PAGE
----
I'm sorry, but you are simply wrong. When a number is TOO small, it does not turn into a NaN. It turns into either zero, or -inf. Which it is depends on whether you are talking about how near a number is to -infinity or to zero.
So I kept on dividing by 2, stopping only when an underflow happened, and both values are now zero. Are they EXACTLY zero?
So yes. They are EXACTLY zero.
There are many computations that will produce a NaN. NaNs are created where a result is indeterminate. For example, there is no way to consistently define the value 0/0 in an intelligent way using limits. So we say that 0/0 is indeterminate.
SImilarly, we cannot define the ratio of two infinities as anything valid. Nor can we dinfine the difference of two infinities. So we have
You would also guess that things like sin(inf) have no value we could assign. This is because sin(X) is a periodic function, so as we take a limit, we get nothing meaningful.
But it is NEVER true that a number will be so small as to become NaN.
Could you have a situation where a ratio approaches zero, and then at some point suddenly creates a NaN? Well yes. But this is not because the number was getting too small. For example...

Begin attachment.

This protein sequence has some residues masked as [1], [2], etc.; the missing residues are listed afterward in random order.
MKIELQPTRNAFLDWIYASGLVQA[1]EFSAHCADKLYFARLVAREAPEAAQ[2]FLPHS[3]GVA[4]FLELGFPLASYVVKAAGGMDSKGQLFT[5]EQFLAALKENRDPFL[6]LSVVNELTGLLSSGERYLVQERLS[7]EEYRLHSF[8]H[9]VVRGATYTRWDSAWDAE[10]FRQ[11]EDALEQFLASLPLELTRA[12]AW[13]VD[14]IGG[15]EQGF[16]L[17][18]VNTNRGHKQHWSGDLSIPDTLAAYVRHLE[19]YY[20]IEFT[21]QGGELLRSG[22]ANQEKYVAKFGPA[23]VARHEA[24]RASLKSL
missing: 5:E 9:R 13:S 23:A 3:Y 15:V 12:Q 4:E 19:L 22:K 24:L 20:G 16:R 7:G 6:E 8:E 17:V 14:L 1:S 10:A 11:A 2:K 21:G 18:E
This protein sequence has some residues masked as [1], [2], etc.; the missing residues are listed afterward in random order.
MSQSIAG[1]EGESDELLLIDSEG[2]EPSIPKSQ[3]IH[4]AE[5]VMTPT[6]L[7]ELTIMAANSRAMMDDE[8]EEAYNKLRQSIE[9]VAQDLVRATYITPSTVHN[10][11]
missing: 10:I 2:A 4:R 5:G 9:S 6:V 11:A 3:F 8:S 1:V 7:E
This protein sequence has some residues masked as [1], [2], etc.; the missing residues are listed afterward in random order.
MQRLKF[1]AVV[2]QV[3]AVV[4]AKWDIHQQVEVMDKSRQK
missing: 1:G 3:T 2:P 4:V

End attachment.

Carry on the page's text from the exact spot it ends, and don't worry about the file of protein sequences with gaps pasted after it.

MATLAB is smart enough to know this limit to be zero. But now try this:
So the ratio becomes smaller and smaller. Eventually, it becomes 0. And then, suddenly, we get a NaN. WHAT HAPPENED? I thought I just said this cannot happen?
In fact, I was correct. What happened was at the point where X overflowed to inf, then X^2 is also inf. Now MATLAB computes inf/inf, and returns a NaN. The problem was NOT that the ratio was too small, but that the numerator AND the denominator were BOTH infinities. And what did I say inf/inf will produce? Correct: NaN.
Similarly, when numbers approach -infinity, they do not suddeny become NaN. Instead, they become -inf at the point of overflow for a double. But never NaN.
Whatever is producing NaNs, this we cannot guess, since you tell us too little information.
You do ask two other questions. Technically, the smallest number representable in MATLAB is realmin/2^52.
Below the level of realmin, we wander into the realm of what are called denormalized numbers. And we can go down a little ways until we get to realmin/2^52. Beyond that we just underflow to 0.
Can you search for NaNs, and then replace them with some small number? Of course. But you cannot tell MATLAB to do this automtically with all arrays, as a matter of normal operation.
The display format shows that third element as 0.000, but it is truly just realmin.